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Precious and ceremonial: a piece from Middle Passage.

Stoneware Soup
By David Brickman

Vessels for the Human Spirit: Recent Works
by David MacDonald

Schenectady Museum, through Feb. 15

If you haven’t seen the spruced-up Schenectady Museum since it reopened just under a year ago, and you owe yourself a treat, a visit there could be just the ticket. Like a smaller-scaled version of the cavernous New York State Museum, the Schenectady Museum takes you on a wide circular path through flashy, fascinating interactive permanent exhibits to a more intimate space in the back where changing shows take place.

There you’ll find a stylish, almost minimalist installation of 31 pieces by Syracuse ceramic artist David MacDonald. The show is the most recent in a long-term collaboration with Schenectady-based Black Dimensions in Art, which has coordinated programming with the museum since BDA’s inception in 1975.

MacDonald, a professor at Syracuse University for more than 30 years, is an accomplished craftsman who takes his inspiration from, as he puts it, “the magnificence and mobility of the human spirit, as well as . . . my African heritage.” To MacDonald, that means creating art in the form of vessel: “There exists in the vessel a universal timelessness,” he writes.

This timelessness may be a function of numerous factors. Looking at a large stoneware jar, one can’t help imagining what might traditionally—or presently—be stored in that jar. Wine, perhaps, or water. Olive oil, or even olives. Things that have nurtured us for millennia (i.e., not cookies).

The durability of the material is another factor. Stoneware, unless broken, holds up well. Archaeologists love it for that reason. But it also appears fragile, like the earth it comes from. One cannot toss it around like plastic, so it commands a certain respect, even reverence, from its users. A worthy vessel for the art and symbolism MacDonald wishes to bestow upon it.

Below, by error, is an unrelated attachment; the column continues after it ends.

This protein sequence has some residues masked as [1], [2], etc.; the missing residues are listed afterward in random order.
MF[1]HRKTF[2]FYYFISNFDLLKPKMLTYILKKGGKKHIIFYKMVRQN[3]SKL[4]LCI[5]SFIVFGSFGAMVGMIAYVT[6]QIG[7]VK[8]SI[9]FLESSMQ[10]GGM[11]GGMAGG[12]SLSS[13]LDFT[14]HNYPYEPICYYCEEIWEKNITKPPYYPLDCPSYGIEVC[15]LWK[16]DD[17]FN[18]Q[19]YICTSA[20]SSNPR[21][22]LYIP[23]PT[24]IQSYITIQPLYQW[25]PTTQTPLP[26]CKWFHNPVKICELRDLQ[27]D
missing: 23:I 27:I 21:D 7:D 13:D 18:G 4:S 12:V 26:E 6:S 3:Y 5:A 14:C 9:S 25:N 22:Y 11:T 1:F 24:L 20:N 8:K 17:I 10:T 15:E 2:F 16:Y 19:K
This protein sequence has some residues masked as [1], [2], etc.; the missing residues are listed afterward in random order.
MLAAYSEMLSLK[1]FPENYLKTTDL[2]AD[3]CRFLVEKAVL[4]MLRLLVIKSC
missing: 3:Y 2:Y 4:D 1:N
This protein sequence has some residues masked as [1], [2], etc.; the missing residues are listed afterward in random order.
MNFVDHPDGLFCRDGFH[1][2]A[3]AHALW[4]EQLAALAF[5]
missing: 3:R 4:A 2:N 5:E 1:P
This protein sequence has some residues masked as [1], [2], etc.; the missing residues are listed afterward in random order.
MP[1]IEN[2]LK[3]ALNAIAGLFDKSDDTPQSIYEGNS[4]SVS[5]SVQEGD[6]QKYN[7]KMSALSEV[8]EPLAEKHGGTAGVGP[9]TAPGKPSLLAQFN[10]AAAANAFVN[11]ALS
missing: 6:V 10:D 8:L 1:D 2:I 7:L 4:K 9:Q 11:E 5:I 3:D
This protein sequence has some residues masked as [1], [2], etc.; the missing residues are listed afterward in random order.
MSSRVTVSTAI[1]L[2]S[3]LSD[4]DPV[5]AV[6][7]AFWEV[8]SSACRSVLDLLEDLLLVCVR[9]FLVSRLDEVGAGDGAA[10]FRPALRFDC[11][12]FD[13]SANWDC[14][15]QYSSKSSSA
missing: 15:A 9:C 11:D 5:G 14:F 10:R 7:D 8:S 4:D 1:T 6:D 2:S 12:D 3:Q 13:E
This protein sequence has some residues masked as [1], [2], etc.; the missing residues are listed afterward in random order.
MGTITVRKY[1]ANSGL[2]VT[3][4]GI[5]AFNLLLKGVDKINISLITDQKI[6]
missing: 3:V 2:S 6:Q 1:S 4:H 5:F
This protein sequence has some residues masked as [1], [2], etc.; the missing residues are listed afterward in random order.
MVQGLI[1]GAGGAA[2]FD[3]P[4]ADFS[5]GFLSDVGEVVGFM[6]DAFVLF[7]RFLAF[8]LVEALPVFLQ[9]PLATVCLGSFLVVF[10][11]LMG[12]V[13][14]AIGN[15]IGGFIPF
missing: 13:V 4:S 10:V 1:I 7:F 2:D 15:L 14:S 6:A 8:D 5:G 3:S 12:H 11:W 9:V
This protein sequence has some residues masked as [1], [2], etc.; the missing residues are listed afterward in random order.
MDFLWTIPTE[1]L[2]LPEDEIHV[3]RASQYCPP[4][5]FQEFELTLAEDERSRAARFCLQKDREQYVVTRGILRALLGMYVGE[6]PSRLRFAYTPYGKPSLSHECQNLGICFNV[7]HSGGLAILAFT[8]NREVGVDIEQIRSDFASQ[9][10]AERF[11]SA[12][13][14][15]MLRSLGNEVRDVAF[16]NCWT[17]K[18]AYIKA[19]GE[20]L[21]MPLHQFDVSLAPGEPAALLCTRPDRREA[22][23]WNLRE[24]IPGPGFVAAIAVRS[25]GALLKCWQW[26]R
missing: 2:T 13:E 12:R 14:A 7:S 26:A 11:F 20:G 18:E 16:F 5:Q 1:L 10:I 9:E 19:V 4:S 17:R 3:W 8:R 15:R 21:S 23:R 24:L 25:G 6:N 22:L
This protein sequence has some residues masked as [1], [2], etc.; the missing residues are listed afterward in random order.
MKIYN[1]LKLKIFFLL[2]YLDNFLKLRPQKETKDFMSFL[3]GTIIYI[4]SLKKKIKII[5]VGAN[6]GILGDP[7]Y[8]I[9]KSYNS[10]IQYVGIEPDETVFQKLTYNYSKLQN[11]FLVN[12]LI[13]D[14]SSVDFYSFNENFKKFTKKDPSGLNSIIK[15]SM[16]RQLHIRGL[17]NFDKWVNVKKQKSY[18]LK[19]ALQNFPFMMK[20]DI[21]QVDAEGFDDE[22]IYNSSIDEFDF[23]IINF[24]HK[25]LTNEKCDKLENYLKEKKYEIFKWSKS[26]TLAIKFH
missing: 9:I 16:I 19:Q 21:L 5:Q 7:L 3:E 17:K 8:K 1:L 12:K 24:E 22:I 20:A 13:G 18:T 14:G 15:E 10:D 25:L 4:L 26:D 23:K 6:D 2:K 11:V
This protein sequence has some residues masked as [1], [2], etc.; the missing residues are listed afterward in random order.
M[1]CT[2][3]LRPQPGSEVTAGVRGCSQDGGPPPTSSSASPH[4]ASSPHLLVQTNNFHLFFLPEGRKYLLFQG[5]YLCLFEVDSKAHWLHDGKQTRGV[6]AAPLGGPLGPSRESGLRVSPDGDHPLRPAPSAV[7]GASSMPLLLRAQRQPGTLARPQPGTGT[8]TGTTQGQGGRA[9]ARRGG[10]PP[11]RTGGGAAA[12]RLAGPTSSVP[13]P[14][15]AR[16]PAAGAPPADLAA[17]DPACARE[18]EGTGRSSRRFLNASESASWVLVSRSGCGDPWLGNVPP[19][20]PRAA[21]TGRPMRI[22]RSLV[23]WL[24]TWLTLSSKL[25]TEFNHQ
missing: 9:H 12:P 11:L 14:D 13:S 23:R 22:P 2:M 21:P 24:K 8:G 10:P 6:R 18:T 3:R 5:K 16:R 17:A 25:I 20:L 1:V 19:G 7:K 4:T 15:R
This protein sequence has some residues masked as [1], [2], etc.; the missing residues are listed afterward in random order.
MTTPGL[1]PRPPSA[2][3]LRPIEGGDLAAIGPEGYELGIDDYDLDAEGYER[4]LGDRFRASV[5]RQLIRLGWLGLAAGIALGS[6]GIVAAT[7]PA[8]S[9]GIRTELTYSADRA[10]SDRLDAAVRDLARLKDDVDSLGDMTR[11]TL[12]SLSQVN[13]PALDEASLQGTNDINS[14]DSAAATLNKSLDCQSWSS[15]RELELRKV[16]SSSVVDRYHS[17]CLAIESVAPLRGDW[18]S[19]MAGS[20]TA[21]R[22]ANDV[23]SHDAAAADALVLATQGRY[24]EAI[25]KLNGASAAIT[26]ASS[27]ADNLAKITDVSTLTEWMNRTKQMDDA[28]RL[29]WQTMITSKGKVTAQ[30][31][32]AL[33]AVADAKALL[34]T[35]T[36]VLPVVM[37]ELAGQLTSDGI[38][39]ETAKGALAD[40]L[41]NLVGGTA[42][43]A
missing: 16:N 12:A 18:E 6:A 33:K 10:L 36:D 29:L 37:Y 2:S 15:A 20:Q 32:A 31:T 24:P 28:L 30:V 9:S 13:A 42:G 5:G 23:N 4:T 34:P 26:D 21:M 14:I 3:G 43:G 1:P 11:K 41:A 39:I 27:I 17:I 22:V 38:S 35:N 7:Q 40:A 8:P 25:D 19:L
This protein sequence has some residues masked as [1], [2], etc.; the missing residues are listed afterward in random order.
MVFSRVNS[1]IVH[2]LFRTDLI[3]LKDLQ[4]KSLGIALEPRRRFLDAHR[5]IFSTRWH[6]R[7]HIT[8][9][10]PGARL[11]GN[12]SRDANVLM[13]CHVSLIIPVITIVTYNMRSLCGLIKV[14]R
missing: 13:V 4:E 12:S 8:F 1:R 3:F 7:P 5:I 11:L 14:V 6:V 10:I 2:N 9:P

His method is to create deceptively complex patterns using the traditional Nigerian technique of “combed imagery.” This is done by dragging the teeth of a sturdy wooden comb over the surface of the still-wet clay, creating rows of concentric furrows much like plowed earth.

When glazed, the raised part of the pattern emerges from the glazed grooves in its natural gray-brown color, retaining the essence of the hand-formed clay. MacDonald chooses a limited palette of dark or reddish brown, white, blue-black and pale green glazes to embellish the crisscrossing patterns without overwhelming them.

Many of the platters feature star, flower or pinwheel shapes that are somewhat evocative of Celtic knots—adding to the universality theme—and many of the jars are treated in such a way as to enhance and play off their roundness, which may represent fertility.

Altogether, MacDonald’s very thoughtful process and masterful restraint make for extremely handsome pieces, and their scale is impressive for ceramics (the platters are all more than 20 inches in diameter).

But the pieces on view are not merely decorative, at least in theory. Platters, bowls, jars small and large all could be used in a household for storage or service. Reinforcing this concept is a wall label that describes the pieces as “equally decorative and functional.” However, in reality, these pieces are far too precious for any use less than ceremonial.

As though calculated to bring home this fact without actually stating it, the selection here also includes four pieces from a series titled Middle Passage. Though technically bottles (therefore, vessels), the thrown and handbuilt earthenware pieces are truly figures, and very eloquent ones at that.

Standing up to 33 ½-inches high, the forms all feature complex combinations of combed patterns, raised bumps, and glazed and unglazed areas. Figuratively, they appear to be angels, complete with wings, but they also appear firmly rooted to the ground upon which they sit heavily.

Why such a weighty feeling to an angel?

Images of tightly packed slave ships placed on each angel’s breast provide an answer.

While MacDonald’s “functional” forms have a power and a dignity that your everyday crockery clearly lacks, his Middle Passage pieces have more than that. Not only is their message meaningful, it is delivered with such skill as to be beautiful, too.

MacDonald uses less restraint in the decoration of these figures, incorporating sky-blue and gold, yellow and gray, all of which are played against the vivid terracotta red of the earthenware. Looking something like members of a choir, they do sing.

Also of note at the Schenectady Museum is a new long-term exhibit in the object theater called Expression! Art and the Creative Process.

Featuring works commissioned by the museum from a nice roundup of area artists, the installation revolves around a 12-minute documentary film that explores and explains the creative process as practiced by these artists. As the film rolls, lights play upon the individual works being discussed, the tools used to make them, and even on the audience at times.

It is a clever, highly professional program that the clichéd “kids of all ages” are sure to enjoy—and learn from. The artists included are: Hermitage des Artistes, a collective of three tramp artists; weaver Martha Hubbard; ceramic sculptor Phyllis Kulmatiski; mixed-media artist Lillian Mulero; photographer Clifford Oliver; and painter Steve Tyson.

Teachers take note: This one is well-worth a field trip.

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